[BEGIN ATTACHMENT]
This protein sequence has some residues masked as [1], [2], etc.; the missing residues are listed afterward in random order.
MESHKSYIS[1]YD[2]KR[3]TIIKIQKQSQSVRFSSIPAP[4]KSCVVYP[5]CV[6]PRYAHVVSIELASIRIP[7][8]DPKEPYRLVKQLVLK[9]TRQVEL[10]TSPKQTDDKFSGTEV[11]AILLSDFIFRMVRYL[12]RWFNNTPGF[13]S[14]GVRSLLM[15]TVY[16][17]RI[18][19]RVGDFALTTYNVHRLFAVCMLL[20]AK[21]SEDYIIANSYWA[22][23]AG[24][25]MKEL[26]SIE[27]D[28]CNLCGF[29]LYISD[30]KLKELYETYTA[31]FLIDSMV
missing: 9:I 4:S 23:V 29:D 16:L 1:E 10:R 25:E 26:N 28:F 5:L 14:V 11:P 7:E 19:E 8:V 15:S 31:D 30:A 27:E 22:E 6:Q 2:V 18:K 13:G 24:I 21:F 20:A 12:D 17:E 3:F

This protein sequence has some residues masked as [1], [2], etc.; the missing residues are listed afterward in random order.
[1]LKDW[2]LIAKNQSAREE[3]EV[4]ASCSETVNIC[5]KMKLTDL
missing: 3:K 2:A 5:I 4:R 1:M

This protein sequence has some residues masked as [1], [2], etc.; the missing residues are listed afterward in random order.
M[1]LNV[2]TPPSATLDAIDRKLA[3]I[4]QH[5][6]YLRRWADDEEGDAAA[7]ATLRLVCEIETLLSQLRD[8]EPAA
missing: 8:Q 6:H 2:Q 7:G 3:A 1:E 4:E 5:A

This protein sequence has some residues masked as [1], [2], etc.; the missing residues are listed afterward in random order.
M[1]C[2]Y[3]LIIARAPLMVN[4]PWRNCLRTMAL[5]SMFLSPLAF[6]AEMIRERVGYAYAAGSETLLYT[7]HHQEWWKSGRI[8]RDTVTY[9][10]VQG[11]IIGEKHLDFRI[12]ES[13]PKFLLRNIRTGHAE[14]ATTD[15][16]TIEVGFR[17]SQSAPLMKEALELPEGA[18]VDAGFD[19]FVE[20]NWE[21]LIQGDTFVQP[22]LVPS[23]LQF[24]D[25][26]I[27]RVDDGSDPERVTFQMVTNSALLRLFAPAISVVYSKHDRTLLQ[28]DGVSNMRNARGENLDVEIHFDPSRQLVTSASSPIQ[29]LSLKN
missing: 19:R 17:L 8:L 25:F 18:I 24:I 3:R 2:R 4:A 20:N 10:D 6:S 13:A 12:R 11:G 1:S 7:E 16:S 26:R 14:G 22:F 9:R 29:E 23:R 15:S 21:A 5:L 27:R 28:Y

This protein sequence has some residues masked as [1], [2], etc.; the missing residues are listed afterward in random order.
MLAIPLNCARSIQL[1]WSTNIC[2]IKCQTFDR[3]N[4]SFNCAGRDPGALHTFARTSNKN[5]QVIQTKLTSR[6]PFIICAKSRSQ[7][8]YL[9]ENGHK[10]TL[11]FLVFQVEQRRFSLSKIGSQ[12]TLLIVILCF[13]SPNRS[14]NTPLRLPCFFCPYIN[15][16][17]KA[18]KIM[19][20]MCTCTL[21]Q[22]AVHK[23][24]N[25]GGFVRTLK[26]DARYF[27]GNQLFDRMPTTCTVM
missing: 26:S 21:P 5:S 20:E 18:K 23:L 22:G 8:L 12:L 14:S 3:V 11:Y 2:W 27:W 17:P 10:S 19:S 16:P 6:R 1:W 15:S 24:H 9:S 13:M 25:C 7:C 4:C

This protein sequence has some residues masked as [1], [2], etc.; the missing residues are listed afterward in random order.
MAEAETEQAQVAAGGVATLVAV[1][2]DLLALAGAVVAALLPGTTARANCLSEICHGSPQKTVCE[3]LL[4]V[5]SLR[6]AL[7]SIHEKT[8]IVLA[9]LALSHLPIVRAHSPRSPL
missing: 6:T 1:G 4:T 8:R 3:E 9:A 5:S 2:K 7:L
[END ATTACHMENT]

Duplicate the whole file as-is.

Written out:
This protein sequence has some residues masked as [1], [2], etc.; the missing residues are listed afterward in random order.
MESHKSYIS[1]YD[2]KR[3]TIIKIQKQSQSVRFSSIPAP[4]KSCVVYP[5]CV[6]PRYAHVVSIELASIRIP[7][8]DPKEPYRLVKQLVLK[9]TRQVEL[10]TSPKQTDDKFSGTEV[11]AILLSDFIFRMVRYL[12]RWFNNTPGF[13]S[14]GVRSLLM[15]TVY[16][17]RI[18][19]RVGDFALTTYNVHRLFAVCMLL[20]AK[21]SEDYIIANSYWA[22][23]AG[24][25]MKEL[26]SIE[27]D[28]CNLCGF[29]LYISD[30]KLKELYETYTA[31]FLIDSMV
missing: 9:I 4:S 23:V 29:D 16:L 1:E 10:R 25:E 26:N 28:F 5:L 14:V 11:P 7:E 19:E 8:V 15:S 31:D 30:A 27:E 22:E 6:Q 2:V 18:K 13:G 24:I 21:F 20:A 12:D 17:E 3:F

This protein sequence has some residues masked as [1], [2], etc.; the missing residues are listed afterward in random order.
[1]LKDW[2]LIAKNQSAREE[3]EV[4]ASCSETVNIC[5]KMKLTDL
missing: 3:K 2:A 5:I 4:R 1:M

This protein sequence has some residues masked as [1], [2], etc.; the missing residues are listed afterward in random order.
M[1]LNV[2]TPPSATLDAIDRKLA[3]I[4]QH[5][6]YLRRWADDEEGDAAA[7]ATLRLVCEIETLLSQLRD[8]EPAA
missing: 8:Q 6:H 2:Q 7:G 3:A 1:E 4:E 5:A

This protein sequence has some residues masked as [1], [2], etc.; the missing residues are listed afterward in random order.
M[1]C[2]Y[3]LIIARAPLMVN[4]PWRNCLRTMAL[5]SMFLSPLAF[6]AEMIRERVGYAYAAGSETLLYT[7]HHQEWWKSGRI[8]RDTVTY[9][10]VQG[11]IIGEKHLDFRI[12]ES[13]PKFLLRNIRTGHAE[14]ATTD[15][16]TIEVGFR[17]SQSAPLMKEALELPEGA[18]VDAGFD[19]FVE[20]NWE[21]LIQGDTFVQP[22]LVPS[23]LQF[24]D[25][26]I[27]RVDDGSDPERVTFQMVTNSALLRLFAPAISVVYSKHDRTLLQ[28]DGVSNMRNARGENLDVEIHFDPSRQLVTSASSPIQ[29]LSLKN
missing: 19:R 17:L 8:L 25:F 18:I 24:I 3:R 2:R 4:A 20:N 10:D 6:S 13:A 12:R 11:G 1:S 7:E 16:S 26:R 14:G 22:F 9:R 29:E 23:R 15:S 21:A 5:L 27:R 28:Y

This protein sequence has some residues masked as [1], [2], etc.; the missing residues are listed afterward in random order.
MLAIPLNCARSIQL[1]WSTNIC[2]IKCQTFDR[3]N[4]SFNCAGRDPGALHTFARTSNKN[5]QVIQTKLTSR[6]PFIICAKSRSQ[7][8]YL[9]ENGHK[10]TL[11]FLVFQVEQRRFSLSKIGSQ[12]TLLIVILCF[13]SPNRS[14]NTPLRLPCFFCPYIN[15][16][17]KA[18]KIM[19][20]MCTCTL[21]Q[22]AVHK[23][24]N[25]GGFVRTLK[26]DARYF[27]GNQLFDRMPTTCTVM
missing: 26:S 21:P 5:S 20:E 18:K 23:L 22:G 8:L 12:L 14:S 3:V 11:Y 2:W 27:W 17:P 10:S 19:S 16:P 6:R 1:W 15:S 24:H 9:S 13:M 25:C 7:C 4:C

This protein sequence has some residues masked as [1], [2], etc.; the missing residues are listed afterward in random order.
MAEAETEQAQVAAGGVATLVAV[1][2]DLLALAGAVVAALLPGTTARANCLSEICHGSPQKTVCE[3]LL[4]V[5]SLR[6]AL[7]SIHEKT[8]IVLA[9]LALSHLPIVRAHSPRSPL
missing: 6:T 1:G 4:T 8:R 3:E 9:A 5:S 2:K 7:L